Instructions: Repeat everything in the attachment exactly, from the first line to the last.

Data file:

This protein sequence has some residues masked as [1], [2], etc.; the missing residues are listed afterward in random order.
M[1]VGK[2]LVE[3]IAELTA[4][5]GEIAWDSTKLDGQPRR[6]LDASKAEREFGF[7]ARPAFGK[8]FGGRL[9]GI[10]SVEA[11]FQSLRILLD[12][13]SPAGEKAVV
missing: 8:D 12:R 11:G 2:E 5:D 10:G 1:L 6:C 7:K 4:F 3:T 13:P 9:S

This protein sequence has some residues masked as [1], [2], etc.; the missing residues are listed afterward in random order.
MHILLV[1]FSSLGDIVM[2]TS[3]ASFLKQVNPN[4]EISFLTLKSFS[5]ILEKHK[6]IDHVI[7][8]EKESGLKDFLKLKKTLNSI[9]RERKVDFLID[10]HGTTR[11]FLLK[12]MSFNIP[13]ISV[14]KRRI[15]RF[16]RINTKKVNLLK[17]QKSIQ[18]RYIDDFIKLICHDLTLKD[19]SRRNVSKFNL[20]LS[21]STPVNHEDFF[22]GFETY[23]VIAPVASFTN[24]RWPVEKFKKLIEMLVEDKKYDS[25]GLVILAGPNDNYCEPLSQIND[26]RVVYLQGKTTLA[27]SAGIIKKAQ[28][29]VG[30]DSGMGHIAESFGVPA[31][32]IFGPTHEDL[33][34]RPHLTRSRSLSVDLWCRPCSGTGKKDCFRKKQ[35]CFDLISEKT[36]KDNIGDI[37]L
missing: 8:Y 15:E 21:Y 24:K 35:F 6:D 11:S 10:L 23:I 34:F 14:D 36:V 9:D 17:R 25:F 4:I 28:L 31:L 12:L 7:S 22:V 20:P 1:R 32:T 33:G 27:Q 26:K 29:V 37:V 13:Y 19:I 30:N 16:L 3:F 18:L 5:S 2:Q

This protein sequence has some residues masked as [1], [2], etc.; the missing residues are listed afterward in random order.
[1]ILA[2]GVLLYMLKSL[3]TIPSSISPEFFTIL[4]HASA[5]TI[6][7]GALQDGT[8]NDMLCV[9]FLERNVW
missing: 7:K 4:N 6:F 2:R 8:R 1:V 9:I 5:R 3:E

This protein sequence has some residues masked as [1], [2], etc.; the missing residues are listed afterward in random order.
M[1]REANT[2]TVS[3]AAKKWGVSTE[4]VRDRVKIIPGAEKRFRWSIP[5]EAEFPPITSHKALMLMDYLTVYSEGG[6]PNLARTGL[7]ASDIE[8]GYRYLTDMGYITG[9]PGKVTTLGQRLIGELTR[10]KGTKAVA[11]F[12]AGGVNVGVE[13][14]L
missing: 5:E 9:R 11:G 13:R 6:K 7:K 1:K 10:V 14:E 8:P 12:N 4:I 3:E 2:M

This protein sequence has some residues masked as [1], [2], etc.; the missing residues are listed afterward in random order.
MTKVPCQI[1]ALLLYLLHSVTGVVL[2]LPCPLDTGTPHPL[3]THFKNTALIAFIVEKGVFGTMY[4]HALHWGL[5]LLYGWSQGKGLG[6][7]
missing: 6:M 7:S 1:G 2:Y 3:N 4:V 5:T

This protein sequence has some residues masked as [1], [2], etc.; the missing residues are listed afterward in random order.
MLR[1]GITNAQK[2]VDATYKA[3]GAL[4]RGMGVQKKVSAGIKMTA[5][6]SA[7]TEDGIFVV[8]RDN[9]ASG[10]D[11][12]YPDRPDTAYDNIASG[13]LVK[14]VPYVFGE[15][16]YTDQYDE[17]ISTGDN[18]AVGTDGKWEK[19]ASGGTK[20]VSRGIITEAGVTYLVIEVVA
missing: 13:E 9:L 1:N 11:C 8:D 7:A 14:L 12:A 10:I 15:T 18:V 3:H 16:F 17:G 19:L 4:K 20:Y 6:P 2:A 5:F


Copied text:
This protein sequence has some residues masked as [1], [2], etc.; the missing residues are listed afterward in random order.
M[1]VGK[2]LVE[3]IAELTA[4][5]GEIAWDSTKLDGQPRR[6]LDASKAEREFGF[7]ARPAFGK[8]FGGRL[9]GI[10]SVEA[11]FQSLRILLD[12][13]SPAGEKAVV
missing: 8:D 12:R 11:G 2:E 5:D 10:G 1:L 6:C 7:K 4:F 3:T 13:P 9:S

This protein sequence has some residues masked as [1], [2], etc.; the missing residues are listed afterward in random order.
MHILLV[1]FSSLGDIVM[2]TS[3]ASFLKQVNPN[4]EISFLTLKSFS[5]ILEKHK[6]IDHVI[7][8]EKESGLKDFLKLKKTLNSI[9]RERKVDFLID[10]HGTTR[11]FLLK[12]MSFNIP[13]ISV[14]KRRI[15]RF[16]RINTKKVNLLK[17]QKSIQ[18]RYIDDFIKLICHDLTLKD[19]SRRNVSKFNL[20]LS[21]STPVNHEDFF[22]GFETY[23]VIAPVASFTN[24]RWPVEKFKKLIEMLVEDKKYDS[25]GLVILAGPNDNYCEPLSQIND[26]RVVYLQGKTTLA[27]SAGIIKKAQ[28][29]VG[30]DSGMGHIAESFGVPA[31][32]IFGPTHEDL[33][34]RPHLTRSRSLSVDLWCRPCSGTGKKDCFRKKQ[35]CFDLISEKT[36]KDNIGDI[37]L
missing: 8:Y 15:E 21:Y 24:K 35:F 6:D 11:S 10:L 23:I 34:F 14:D 36:V 9:D 17:R 25:F 4:I 28:L 31:L 12:L 7:S 22:V 20:P 1:R 32:T 33:G 27:Q 26:K 29:V 37:V 13:Y 19:I 30:N 16:L 3:F 18:L 5:S 2:Q

This protein sequence has some residues masked as [1], [2], etc.; the missing residues are listed afterward in random order.
[1]ILA[2]GVLLYMLKSL[3]TIPSSISPEFFTIL[4]HASA[5]TI[6][7]GALQDGT[8]NDMLCV[9]FLERNVW
missing: 7:K 4:N 6:F 2:R 8:R 1:V 9:I 5:R 3:E

This protein sequence has some residues masked as [1], [2], etc.; the missing residues are listed afterward in random order.
M[1]REANT[2]TVS[3]AAKKWGVSTE[4]VRDRVKIIPGAEKRFRWSIP[5]EAEFPPITSHKALMLMDYLTVYSEGG[6]PNLARTGL[7]ASDIE[8]GYRYLTDMGYITG[9]PGKVTTLGQRLIGELTR[10]KGTKAVA[11]F[12]AGGVNVGVE[13][14]L
missing: 5:E 9:R 11:G 13:R 6:K 7:K 1:K 10:V 14:E 8:P 12:N 4:I 3:E 2:M

This protein sequence has some residues masked as [1], [2], etc.; the missing residues are listed afterward in random order.
MTKVPCQI[1]ALLLYLLHSVTGVVL[2]LPCPLDTGTPHPL[3]THFKNTALIAFIVEKGVFGTMY[4]HALHWGL[5]LLYGWSQGKGLG[6][7]
missing: 6:M 7:S 1:G 2:Y 3:N 4:V 5:T

This protein sequence has some residues masked as [1], [2], etc.; the missing residues are listed afterward in random order.
MLR[1]GITNAQK[2]VDATYKA[3]GAL[4]RGMGVQKKVSAGIKMTA[5][6]SA[7]TEDGIFVV[8]RDN[9]ASG[10]D[11][12]YPDRPDTAYDNIASG[13]LVK[14]VPYVFGE[15][16]YTDQYDE[17]ISTGDN[18]AVGTDGKWEK[19]ASGGTK[20]VSRGIITEAGVTYLVIEVVA
missing: 13:E 9:L 1:N 11:C 8:D 7:A 14:L 12:A 10:I 15:T 18:V 3:H 16:F 17:G 19:L 4:K 20:Y 6:P 2:A 5:F